Trump heading for ‘a new cold war’ with China
For decades, China and the USA have carefully avoided hostilities. Donald Trump seems keen to change that. Some are predicting a breakdown in relations between the countries. Are they right?
In 1972, at the height of the Cold War, Richard Nixon did something radical. The American president visited China, supposedly an enemy of the USA, and spoke of the need to normalise relations. Since then, the two nations have worked hard to stay on good terms.
That may soon change. Donald Trump makes no secret of his distrust of China, which views the president-elect with alarm and, increasingly, anger. Trump’s election appears to have ‘opened the gates to a new cold war’, warned The Financial Times on Sunday.
It began on the campaign trail. Keen to portray himself as a defender of jobs, Trump kept accusing China of harming American industries with its cheap exports. Scolding the country for its currency devaluation and import tariffs, he threatened to retaliate with a 45% tax on Chinese exports to the USA.
After the election, he stunned China by doing something no president had done since 1979. He spoke by phone to the leader of Taiwan, a country China does not recognise. Chinese officials cautiously expressed their concern. The media went further, calling Trump ‘as ignorant as a child’ and raising the spectre of war with Taiwan.
Last week, the conflict reached the South China Sea. A Chinese naval vessel came across an American underwater drone and promptly took it, in a move widely seen as a deliberate provocation. In a furious tweet, Trump accused China of ‘stealing’ the drone (which it has since promised to return).
All eyes are now on that sea, where China has rapidly grown its military presence in recent years. This has worried not only China’s neighbours but also the USA, which counts most of those neighbours as allies. One of Trump’s key campaign promises was to boost spending on defence.
Yet much still holds China and the USA together. The world’s two biggest economies trade goods worth $598bn per year (much of which passes through the South China Sea). They would be hit hard by an outbreak of conflict.
Trump has shaken up the rulebook of global politics. On China, he has been harsher than any president in living memory. Does he mean what he says?
Hot and cold
Calm down, say some. There will be no war: both sides have too much to lose, trade-wise. Trump is using harsh words to stake out his negotiating position. Once he becomes president, he will talk business. As he likes to say, he is a deal-maker – and so is China.
Don’t be so sure, reply others. Trump is not afraid to go to war with the CIA, the US media and most of his own party, let alone rival nations. He is aggressive by nature. Meanwhile, what China may lose in trade, it stands to gain in political and military clout. This could well spiral into a cold war, or even a hot one.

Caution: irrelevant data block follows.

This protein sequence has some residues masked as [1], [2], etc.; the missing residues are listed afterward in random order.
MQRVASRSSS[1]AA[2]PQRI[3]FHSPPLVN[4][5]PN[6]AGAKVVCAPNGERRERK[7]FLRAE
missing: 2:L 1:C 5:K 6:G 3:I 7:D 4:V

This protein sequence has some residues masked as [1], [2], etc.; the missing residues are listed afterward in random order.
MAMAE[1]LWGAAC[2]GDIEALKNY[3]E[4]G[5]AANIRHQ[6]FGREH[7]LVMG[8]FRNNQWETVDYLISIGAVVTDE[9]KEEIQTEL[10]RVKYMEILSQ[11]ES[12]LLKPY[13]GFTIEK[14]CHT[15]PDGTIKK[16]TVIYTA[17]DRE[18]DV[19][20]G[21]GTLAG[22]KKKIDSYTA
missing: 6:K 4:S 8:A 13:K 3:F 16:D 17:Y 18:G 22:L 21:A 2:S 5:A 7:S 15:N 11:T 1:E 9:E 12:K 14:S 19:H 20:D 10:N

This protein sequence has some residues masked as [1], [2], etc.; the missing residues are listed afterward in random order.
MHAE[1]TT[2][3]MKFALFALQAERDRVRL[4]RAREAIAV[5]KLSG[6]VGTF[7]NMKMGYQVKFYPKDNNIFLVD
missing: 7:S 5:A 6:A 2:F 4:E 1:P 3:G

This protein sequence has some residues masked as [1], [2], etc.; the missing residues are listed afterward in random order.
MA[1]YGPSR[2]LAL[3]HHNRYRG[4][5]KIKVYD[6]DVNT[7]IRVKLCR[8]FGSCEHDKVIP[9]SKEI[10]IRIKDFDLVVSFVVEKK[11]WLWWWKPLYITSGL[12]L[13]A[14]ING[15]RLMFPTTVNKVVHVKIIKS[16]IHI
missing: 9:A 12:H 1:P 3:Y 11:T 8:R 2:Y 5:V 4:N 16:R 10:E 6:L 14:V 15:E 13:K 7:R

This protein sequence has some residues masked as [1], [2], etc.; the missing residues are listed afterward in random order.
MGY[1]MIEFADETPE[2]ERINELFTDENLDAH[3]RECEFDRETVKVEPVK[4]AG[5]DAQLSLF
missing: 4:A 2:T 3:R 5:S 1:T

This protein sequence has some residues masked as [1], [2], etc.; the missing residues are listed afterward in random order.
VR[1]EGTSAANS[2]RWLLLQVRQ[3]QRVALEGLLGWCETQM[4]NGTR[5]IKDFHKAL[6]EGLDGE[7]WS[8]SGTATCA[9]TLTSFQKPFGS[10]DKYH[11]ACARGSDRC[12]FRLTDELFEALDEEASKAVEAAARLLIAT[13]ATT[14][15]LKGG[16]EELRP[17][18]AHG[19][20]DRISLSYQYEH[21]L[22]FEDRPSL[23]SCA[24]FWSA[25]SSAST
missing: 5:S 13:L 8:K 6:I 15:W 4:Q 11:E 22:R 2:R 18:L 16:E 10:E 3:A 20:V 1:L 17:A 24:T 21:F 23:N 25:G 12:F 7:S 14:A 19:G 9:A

- Should we take everything Donald Trump says seriously?
- Is The Financial Times’s cold war comparison appropriate?
- Draw a timeline of China’s history since 1949, and mark on it the ten most important events.
- Look up Trump’s tweets about China since he won the election. What do they reveal about his attitude towards the country and his approach to foreign policy in general? Answer in 500 words.
Some People Say...
“You must get angry, terribly angry, about losing.”Richard Nixon
What do you think?
Q & A
- How powerful is China?
- Very. After the USA, it has the world’s biggest economy and military budget, and it’s a nuclear power. It often provokes neighbours with shows of military force, but has tended to avoid war. However, the Chinese government appears willing to harm anyone who offends it by flexing its trading muscle. This is known as the ‘Dalai Lama effect’.
- The Dalai Lama is the exiled spiritual leader of Tibet, a country under Chinese occupation. China does not recognise his authority. In 2010, German academics found that nations whose leaders meet him lose on average 8.1% of exports to China in the following two years. What’s more, the country sells us lots of everyday consumer electronics. If trade were disrupted, the cost of phones and computers could well go up.
- Richard Nixon
- President 1969–74. He is most famous for his reformist foreign policies and for the Watergate scandal which forced his resignation.
- When two countries establish friendship after disagreement, they are said to ‘normalise’ relations.
- Currency devaluation
- Last year the Chinese government deliberately decreased the value of its currency, the renminbi. This effectively made Chinese exports cheaper, and American exports more expensive.
- Does not recognise
- See Become An Expert.
- The media
- The media quoted here is Global Times, a hawkish newspaper which is believed to reflect the views of many Chinese politicians.
- In 2015, Chinese exports to the USA were worth $482bn, and vice-versa $116bn. So if trade is hit, China has more to lose. But the goods it sells to the USA – mostly mobile phones, laptops and other electronics – are harder to source from elsewhere than the US exports to China.
- The CIA
- When the intelligence agency suggested that Russia interfered in the American election, Trump questioned its credibility. He is warm toward Russia’s leader Vladimir Putin.